About Me

I am a first-year Doctoral student as York University under the supervision of Dr. Marcus Brubaker and Dr. Kosta Derpanis. I am interested in computer vision and machine learning. More specifically, I am interested in working on methods that can leverage large amounts of unlabeled data. This may include elements of transfer learning, generative modeling, and/or the formulation of rich inductive priors.

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Projects

Wavelet Flow: Fast Training of High Resolution Normalizing Flows
Sep 25, 2020
Normalizing flows are a class of probabilistic generative models which allow for both fast density computation and efficient sampling and are effective at modelling complex distributions like images. A drawback among current methods is their significant training cost, sometimes requiring months of GPU training time toachieve state-of-the-art results. This paper introduces Wavelet Flow, a multi-scale, normalizing flow architecture based on wavelets. A Wavelet Flow has an explicit representation of signal scale that inherently includes models of lower resolution signals and conditional generation of higher resolution signals, i.e., super resolution. A major advantage of Wavelet Flow is the ability to construct generative models for high resolution data (e.g., 1024×1024 images) that are impractical with previous models. Furthermore, Wavelet Flow is competitive with previous normalizing flows in terms of bits per dimension on standard (low resolution) benchmarks while being up to 15× faster to train.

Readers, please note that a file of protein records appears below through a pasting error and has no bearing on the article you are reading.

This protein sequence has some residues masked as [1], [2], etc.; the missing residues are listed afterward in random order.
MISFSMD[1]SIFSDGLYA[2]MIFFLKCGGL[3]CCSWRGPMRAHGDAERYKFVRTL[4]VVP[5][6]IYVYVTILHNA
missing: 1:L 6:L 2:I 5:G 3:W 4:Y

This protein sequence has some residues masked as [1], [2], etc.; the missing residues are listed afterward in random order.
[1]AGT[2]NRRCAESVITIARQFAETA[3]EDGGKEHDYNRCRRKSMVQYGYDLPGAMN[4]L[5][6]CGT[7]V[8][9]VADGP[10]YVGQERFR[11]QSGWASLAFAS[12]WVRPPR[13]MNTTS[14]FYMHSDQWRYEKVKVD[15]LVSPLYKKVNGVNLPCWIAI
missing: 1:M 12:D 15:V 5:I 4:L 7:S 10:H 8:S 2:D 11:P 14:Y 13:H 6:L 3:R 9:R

Back to Basics: Unsupervised Learning of Optical Flow via Brightness Constancy and Motion Smoothness
Aug 29, 2016
Recently, convolutional networks (convnets) have proven useful for predicting optical flow. Much of this success is predicated on the availability of large datasets that require expensive and involved data acquisition and laborious labeling. To bypass these challenges, we propose an unsupervised approach (i.e., without leveraging groundtruth flow) to train a convnet end-to-end for predicting optical flow between two images. We use a loss function that combines a data term that measures photometric constancy over time with a spatial term that models the expected variation of flow across the image. Together these losses form a proxy measure for losses based on the groundtruth flow. Empirically, we show that a strong convnet baseline trained with the proposed unsupervised approach outperforms the same network trained with supervision on the KITTI dataset.